Well the Google deal fell through and Jerry Yang started talking about how Microsoft should buy YHOO. The stock soared to almost $15. I know Microsoft needs a better search in order to compete with Google so I thought the deal might happen. I consulted a good friend who knows much more about these matters as to how I should play a possible Microsoft bid. Should I sell the rumors, sell the announcement or wait for the bid and sell then. He responded that he thought YHOO was done and there was no MS deal. He turned out to be right on with this call, but I didn’t believe him, however I trusted his judgment. So instead of selling the stock on 11/06/08 I sold 2 Jan $15 calls for $2.30 each and 2 Dec $15 calls for $1.70 each. I thought this had me fully hedged on the down side, but I was wrong, it could have been better.

Microsoft comes out and says exactly what my friend had already told me, there is no deal, we offered, they weren’t interested, we moved on. (I still think Microsoft wants the search, they just aren’t in any rush and hold all the cards right now).

I had no stop loss on YHOO and it trades down from the previous close of $13.95 to $12.45 before the market even opens.

It’s looking ugly so immediately dump 200 shares at $12.20 netting a loss of about $160

Having uncovered short call options out there makes me nervous so I immediately buy back the Jan $15 calls for $1.25. I sold those calls for a total of $460 so buying them back for $250 made me about $200, subtract the $160 from sale of the shares and I snuck out about even on a diving stock. I decided to hold my Dec $15 call and the underlying shares to see where YHOO went.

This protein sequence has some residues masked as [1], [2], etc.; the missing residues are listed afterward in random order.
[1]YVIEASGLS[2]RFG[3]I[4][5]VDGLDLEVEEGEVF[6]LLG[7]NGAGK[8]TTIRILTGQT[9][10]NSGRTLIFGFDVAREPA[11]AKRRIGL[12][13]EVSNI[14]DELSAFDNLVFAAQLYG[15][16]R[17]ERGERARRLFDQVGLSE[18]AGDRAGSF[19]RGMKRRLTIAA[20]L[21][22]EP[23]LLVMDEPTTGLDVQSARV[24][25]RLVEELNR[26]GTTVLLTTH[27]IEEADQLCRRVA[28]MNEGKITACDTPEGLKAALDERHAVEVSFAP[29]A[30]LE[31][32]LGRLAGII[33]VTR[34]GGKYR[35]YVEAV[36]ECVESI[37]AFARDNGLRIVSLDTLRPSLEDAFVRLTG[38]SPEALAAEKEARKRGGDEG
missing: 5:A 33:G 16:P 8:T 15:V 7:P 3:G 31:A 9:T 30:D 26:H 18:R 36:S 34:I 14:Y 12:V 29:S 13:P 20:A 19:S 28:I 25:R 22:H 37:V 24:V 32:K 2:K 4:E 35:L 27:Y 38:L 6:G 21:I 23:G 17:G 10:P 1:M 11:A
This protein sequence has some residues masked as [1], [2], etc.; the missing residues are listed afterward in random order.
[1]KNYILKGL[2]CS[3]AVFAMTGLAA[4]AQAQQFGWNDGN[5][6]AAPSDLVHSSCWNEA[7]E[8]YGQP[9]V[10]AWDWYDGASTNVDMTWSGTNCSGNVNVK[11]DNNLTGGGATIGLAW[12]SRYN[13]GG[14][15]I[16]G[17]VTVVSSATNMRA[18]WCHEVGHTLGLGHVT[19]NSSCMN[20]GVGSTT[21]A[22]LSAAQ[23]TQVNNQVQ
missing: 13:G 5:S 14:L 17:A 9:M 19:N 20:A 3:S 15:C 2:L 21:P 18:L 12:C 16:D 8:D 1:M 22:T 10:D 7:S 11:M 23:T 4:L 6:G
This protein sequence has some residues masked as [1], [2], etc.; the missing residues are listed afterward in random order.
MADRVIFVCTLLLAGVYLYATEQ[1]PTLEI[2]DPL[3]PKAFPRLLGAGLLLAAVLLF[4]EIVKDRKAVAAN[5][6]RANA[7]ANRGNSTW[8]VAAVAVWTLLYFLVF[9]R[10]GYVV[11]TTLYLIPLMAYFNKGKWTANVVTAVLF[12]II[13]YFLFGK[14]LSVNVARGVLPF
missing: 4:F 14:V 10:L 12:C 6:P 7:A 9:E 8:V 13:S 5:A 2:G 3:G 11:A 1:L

The Collar:

If I had done one other thing on 11/06 this could have gone much better. When I sold those calls for $460 around 11am I could have immediately bought 2 Jan $14 put options for $2.23 each ($446 total). What this would have provided is a collar on YHOO guaranteeing that at expiration in Jan I would have the option to sell YHOO for at least $14 and maybe $15. Why would I do this? Well at that point on 11/6 YHOO was trading at $14.41. I was already up $586 ($572 on the stock and $14 on the difference between the call options and put options). That’s an 11% return and locking that in would have been nice. At this point I could have just stopped watching YHOO till Jan. The worst case would have been that YHOO was trading between $14 and $15 at expiration making both options worthless and my net gain only what I had gained in the stock price from $12.98, which would have still been about 10%

Now lets see how 11/07 would have played out with the collar in place: